What Arjos said, but I'll add just a little. This is exactly the 'history' of the pre-Roman barbarian world that the Roman historians would have us believe. When one looks at the archaeological evidence warfare does not seem to have been as endemic in these areas as we are lead to believe. We hear from Caesar, as he marched across North-West Europe with a large military force, of certain tribal groups being 'particularly war-like'. See anything ironic in that? Is there, perhaps, a chance that the war footing that these tribes were on might have been a reaction to his large military force? When we do see shifts in behaviour, in particular the notion of 'kingdoms' it is almost always as a reaction to contact with a neighbouring empire. It is the result of a limited number of individuals being brought into that relationship and becoming wealthy, and seemingly aspiring to the kind of life they have witnessed; such dislocations in societies can be seen in the archaeological record.

    Slavery almost certainly wasn't an aspect of life in Northern Europe (to the point that I've seen an argument that claims we should stop looking for evidence for it and just 'accept' that it was likely endemic!?) - look at Caesar's description of the Aedui; there he says there are two classes of people, the nobility (including the druidic class) and the rest who - he says - are almost like slaves.... but no slaves; even in one of the most 'Romanised' of barbarian groups.

    So, what did the warfare of the pre-Roman world look like? There is a warrior class, tied to a chieftan. There are client relations between chieftans, chiefs and rural farmsteads whereby cattle are deposited with those people. Most raiding revolved around the capture of cattle, and the wars were between those who went raiding. We know that one on one combat was generally preferred, and the warrior class was boastful about their prowess.

    For the majority of the rural population warfare only becomes their problem when they end up under some ruler (or state) who decree that their land is under their jurisdiction and that they, while 'free', must also offer up their services if required in order to 'defend' that freedom.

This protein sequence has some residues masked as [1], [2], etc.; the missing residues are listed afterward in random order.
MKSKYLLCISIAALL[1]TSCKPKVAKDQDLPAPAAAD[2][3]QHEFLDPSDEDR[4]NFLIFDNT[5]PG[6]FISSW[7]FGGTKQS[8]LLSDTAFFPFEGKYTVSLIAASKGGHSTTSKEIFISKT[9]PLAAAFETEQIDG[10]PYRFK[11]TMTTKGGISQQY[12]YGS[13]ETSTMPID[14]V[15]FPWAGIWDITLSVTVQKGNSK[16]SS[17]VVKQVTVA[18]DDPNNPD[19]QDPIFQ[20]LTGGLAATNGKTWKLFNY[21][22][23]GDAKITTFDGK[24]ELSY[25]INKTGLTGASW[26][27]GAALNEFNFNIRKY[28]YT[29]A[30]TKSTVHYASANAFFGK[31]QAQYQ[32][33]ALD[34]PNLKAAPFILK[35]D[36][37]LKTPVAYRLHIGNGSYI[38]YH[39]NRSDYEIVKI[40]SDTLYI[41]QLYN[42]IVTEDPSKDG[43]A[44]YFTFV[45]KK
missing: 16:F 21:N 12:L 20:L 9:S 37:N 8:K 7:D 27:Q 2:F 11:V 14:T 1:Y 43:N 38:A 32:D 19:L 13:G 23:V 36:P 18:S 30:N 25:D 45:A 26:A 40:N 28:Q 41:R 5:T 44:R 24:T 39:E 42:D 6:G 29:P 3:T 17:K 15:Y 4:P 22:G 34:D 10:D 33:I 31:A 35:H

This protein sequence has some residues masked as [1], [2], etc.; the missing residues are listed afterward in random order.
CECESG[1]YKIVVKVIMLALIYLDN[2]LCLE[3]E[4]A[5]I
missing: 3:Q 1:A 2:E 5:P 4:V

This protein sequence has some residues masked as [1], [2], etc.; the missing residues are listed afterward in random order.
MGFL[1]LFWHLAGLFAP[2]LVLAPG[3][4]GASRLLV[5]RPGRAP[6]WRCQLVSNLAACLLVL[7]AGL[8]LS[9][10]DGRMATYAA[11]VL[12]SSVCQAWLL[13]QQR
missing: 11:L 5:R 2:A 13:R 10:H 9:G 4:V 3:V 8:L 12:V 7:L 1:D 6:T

Even historians I admire tend to use rather...odd language when they wrote of the Romans. In Cunliffe's brief summary of the changes that took place in rural land use between the fourth and late second centuries BC Italy he describes the Roman rural population as having a 'suficer mentality', as an almost abject and pejorative term, and explains how "the peasantry" were in danger of "having too much free time on their hands"?!! How did the Roman state cope with these 'problems'. They sent the men of on longer and longer campaigns, thereby indebting and ruining their holdings and bring in slave labour. What is really being said here? The Roman rural populace had a pretty good life and had a little leisure time on their hands. We can't be having that now. Certainly there is no profit to be had in that.

    I'm going to cut myself short because I could go on and on. Suffice it to say that in terms of such as land use, use of resources (including labour), economic structures...and more , because of our historical 'love affair' with Rome and the apologia it's institutions are offered (I've even heard the institution of slavery referred to as a great opportunity..... I kid you not, within a BBC or Channel 4 TV documentary) we are blind to how those institutions still pervade our modern world and how deep rooted their problems are. So entrenched are these ideas that we see the world as only being able to operate in those ways, as if they are 'natural' and 'progressive'.